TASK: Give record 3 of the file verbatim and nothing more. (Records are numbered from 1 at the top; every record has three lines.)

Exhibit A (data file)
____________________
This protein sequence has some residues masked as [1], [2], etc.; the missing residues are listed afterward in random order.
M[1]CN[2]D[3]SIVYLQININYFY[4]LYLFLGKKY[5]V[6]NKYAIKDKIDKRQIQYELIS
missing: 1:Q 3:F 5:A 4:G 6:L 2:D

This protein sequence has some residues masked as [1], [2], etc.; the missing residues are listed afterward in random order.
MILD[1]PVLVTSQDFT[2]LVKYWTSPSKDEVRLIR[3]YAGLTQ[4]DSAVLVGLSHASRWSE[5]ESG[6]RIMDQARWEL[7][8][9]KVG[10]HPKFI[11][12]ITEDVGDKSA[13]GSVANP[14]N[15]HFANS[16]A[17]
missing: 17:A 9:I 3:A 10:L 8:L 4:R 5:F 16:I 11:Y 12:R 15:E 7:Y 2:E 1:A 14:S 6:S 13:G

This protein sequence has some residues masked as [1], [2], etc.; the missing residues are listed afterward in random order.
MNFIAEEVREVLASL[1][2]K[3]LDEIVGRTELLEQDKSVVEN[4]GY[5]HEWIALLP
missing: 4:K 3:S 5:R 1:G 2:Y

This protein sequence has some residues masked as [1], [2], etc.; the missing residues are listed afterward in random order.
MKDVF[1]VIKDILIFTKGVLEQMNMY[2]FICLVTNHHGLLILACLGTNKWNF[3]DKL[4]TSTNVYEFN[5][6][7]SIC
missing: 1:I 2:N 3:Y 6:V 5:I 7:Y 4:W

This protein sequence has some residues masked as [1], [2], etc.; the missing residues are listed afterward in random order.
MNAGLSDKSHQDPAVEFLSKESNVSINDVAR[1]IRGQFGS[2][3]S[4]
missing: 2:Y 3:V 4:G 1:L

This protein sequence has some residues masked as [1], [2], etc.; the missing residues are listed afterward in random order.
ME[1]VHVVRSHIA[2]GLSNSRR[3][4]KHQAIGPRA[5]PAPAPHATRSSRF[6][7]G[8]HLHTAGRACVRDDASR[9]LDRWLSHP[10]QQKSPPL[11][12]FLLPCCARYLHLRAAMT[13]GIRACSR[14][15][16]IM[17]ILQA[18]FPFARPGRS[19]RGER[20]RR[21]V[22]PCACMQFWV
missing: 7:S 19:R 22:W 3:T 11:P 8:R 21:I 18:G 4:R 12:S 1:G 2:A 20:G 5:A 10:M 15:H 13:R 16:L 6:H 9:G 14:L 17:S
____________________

This protein sequence has some residues masked as [1], [2], etc.; the missing residues are listed afterward in random order.
MNFIAEEVREVLASL[1][2]K[3]LDEIVGRTELLEQDKSVVEN[4]GY[5]HEWIALLP
missing: 4:K 3:S 5:R 1:G 2:Y